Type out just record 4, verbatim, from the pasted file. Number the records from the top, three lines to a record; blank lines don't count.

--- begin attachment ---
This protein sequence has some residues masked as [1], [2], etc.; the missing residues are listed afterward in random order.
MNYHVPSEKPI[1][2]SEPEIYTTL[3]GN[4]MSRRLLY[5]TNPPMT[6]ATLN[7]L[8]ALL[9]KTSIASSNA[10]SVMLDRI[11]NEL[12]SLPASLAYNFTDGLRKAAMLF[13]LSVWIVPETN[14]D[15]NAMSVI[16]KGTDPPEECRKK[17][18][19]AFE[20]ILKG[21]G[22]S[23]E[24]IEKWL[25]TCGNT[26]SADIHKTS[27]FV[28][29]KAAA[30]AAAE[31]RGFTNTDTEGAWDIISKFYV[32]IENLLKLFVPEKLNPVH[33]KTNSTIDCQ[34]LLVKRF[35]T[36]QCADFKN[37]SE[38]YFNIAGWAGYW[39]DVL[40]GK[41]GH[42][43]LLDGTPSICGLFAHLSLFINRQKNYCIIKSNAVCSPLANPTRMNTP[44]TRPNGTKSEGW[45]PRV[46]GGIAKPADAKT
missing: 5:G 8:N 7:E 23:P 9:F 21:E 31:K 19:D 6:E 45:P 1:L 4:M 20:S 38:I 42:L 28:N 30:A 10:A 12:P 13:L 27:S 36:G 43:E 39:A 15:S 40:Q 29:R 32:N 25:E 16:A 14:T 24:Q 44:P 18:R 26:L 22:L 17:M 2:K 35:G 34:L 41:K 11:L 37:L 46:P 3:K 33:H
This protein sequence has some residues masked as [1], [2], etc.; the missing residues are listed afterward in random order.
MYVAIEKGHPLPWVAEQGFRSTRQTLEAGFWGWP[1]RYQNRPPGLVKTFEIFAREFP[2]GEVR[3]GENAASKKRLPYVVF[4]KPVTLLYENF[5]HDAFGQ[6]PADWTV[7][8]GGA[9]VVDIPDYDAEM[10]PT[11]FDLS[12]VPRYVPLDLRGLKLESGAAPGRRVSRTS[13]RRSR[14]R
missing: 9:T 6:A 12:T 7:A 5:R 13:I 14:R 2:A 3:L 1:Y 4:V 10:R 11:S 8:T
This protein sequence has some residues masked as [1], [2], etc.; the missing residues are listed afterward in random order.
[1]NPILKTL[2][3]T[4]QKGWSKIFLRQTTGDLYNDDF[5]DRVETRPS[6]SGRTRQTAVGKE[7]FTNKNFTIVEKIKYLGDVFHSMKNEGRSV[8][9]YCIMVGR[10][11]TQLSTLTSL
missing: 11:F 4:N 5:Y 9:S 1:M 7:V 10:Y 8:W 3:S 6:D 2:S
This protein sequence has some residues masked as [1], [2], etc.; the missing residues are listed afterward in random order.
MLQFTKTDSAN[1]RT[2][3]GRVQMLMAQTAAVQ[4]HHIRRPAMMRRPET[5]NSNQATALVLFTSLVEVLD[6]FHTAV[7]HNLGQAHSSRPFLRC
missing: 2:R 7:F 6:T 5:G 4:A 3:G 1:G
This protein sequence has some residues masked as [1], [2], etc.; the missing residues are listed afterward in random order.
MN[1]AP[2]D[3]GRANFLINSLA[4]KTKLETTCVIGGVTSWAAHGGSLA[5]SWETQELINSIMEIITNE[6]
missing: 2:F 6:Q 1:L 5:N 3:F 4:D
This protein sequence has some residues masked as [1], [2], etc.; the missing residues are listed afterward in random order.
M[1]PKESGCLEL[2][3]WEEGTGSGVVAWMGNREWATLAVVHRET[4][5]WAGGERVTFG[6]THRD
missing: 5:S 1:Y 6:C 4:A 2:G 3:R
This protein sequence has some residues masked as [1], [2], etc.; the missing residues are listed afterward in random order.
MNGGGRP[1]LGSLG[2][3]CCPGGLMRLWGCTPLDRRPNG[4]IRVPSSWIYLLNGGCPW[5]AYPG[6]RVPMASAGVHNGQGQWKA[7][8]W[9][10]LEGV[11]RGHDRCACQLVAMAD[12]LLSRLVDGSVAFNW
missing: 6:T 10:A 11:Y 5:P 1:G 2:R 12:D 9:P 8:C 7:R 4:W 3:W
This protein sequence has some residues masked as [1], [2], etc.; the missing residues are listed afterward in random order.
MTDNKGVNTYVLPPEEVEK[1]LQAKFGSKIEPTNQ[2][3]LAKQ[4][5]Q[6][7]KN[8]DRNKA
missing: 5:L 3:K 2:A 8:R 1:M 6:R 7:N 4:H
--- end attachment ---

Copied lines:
This protein sequence has some residues masked as [1], [2], etc.; the missing residues are listed afterward in random order.
MLQFTKTDSAN[1]RT[2][3]GRVQMLMAQTAAVQ[4]HHIRRPAMMRRPET[5]NSNQATALVLFTSLVEVLD[6]FHTAV[7]HNLGQAHSSRPFLRC
missing: 2:R 7:F 6:T 5:G 4:A 3:G 1:G